In 1963, Time Magazine had compared Kraus to three towering scientific luminaries who changed human existence forever—the inventors of the polio vaccine, Jonas Salk and Albert Sabin, and the inventor of the smallpox vaccine, Edward Jenner. So what was Kraus’ remarkable medical breakthrough?

The answer is startlingly simple: Exercise!

It was Kraus, based on his landmark research during the 1940’s at Columbia Presbyterian Hospital in Manhattan, who first linked exercise and health. Exercise, he would explain to dubious audiences, plays a crucial role in almost all aspects of health. Lack of exercise causes many diseases, he would warn, citing obesity, high blood pressure, heart disease, arthritis, depression, diabetes, back pain, and many cancers. Exercise even cures some of these diseases, he would continue to skeptical looks, occasional guffaws, sometimes outright laughter.

Kraus also sadly predicted the current U.S. health crisis—epidemic obesity, which is poised in 2005 to replace smoking as the leading cause of preventable death and to shrink the U.S. population lifespan for the first time in 200 years.

In the 1950’s, Kraus created sensation, controversy, and headlines, as he exhorted Americans to exercise. While Kraus is largely unknown to Americans today—except for thousands and thousands of adoring former patients and fellow climbers—in his day, Kraus was big news. When President Eisenhower invited Kraus to the White House in 1955, the event was covered by the major newspapers and magazines. (Sports Illustrated, for instance, ran a feature article, separate cover story, and two-page photographic spread). Throughout the rest of the decade, Kraus and his fitness campaign were front page news—even the Sports Illustrated cover of August 1957.

Yet not only did Americans resist Kraus’ exercise message — painfully clear today—amazingly, many declared themselves insulted. Some even went as far as to call Kraus a Nazi! (Ironic, considering that the Trieste-born Kraus was part Jewish, and fled the Nazis for New York.)

But until Kraus retired at age 89, his practice boomed. Kraus treated many for free, as well as a blue chip roster of Nobel scientists, Olympic athletes, royalty, millionaires, movie stars, and U.S. presidents, like John F. Kennedy. In fact, the complete story of Kennedy’s back has never before been told, since Kraus had never previously allowed his White House medical records on Kennedy to be seen.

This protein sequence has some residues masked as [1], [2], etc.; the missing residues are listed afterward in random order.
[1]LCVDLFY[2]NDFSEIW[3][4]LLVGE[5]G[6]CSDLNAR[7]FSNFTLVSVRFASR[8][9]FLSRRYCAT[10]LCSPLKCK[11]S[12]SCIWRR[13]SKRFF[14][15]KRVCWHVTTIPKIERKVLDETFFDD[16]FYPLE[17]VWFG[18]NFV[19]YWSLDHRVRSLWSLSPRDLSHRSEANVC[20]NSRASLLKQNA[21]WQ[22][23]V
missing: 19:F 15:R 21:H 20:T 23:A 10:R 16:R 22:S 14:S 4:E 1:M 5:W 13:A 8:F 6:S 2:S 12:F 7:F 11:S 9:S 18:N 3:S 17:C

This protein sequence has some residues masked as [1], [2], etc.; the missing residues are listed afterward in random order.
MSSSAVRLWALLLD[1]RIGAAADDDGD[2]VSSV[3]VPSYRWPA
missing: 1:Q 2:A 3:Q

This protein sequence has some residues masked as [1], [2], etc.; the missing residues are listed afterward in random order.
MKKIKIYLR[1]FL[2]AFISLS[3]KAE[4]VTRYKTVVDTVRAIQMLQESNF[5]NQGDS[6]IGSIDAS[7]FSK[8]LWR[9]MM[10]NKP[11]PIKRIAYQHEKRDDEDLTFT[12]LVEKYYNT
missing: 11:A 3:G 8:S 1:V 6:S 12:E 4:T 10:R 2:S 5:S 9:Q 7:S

While researching the Rock+ Ice article, I realized that a 3,000-word magazine piece could never capture Hans Kraus’ complex and remarkable life. I vowed to write it as a book. My motivation, as readers will see in the book’s epilogue, was as much personal as literary. But first I had to make sense of Kraus’ seemingly two distinct lives in the mountains and medicine.
In the course of the ten years of researching and writing this book, I came to see that they were, in fact, two halves of a seamless whole. The glue was a searing boyhood tragedy when Kraus was sixteen years old. From it, he drew the strength to face his wealthy, domineering father, define meaning in his life, and live life on his own terms.

Pushing into the unknown, both in the mountains and in medicine, was Kraus’ way of making sense of what had happened and dealing with his lifelong guilt: In the mountains, the physical and emotional commitment of hard climbing brought Kraus numbing relief from his emotional pain. In medicine, the satisfaction of healing others’ physical pain brought him the closest he knew he could ever come to finding something like atonement and redemption.

When Hans Kraus set off at age ninety, on that last, ultimate journey into the unknown, he died a fulfilled man, in his own bed, surrounded by his family and wife of thirty-eight years, at peace, in control, knowing he touched the lives of thousands and thousands and thousands of people for the better.

Throughout it all, he never lost his trademark wit, verve, passion, or sense of purpose. Or his youthful zest of meeting challenges head-on, chin-up, eye-to-eye, with dignity and unswerving honesty. Hans Kraus led a remarkable life, and he did it with a remarkable soul.

Not to mention that bag of remarkable cojones.
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Click here to buy the book!
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There will be a slideshow at Rock and Snow, Sept 10. 8pm. 845-255-1311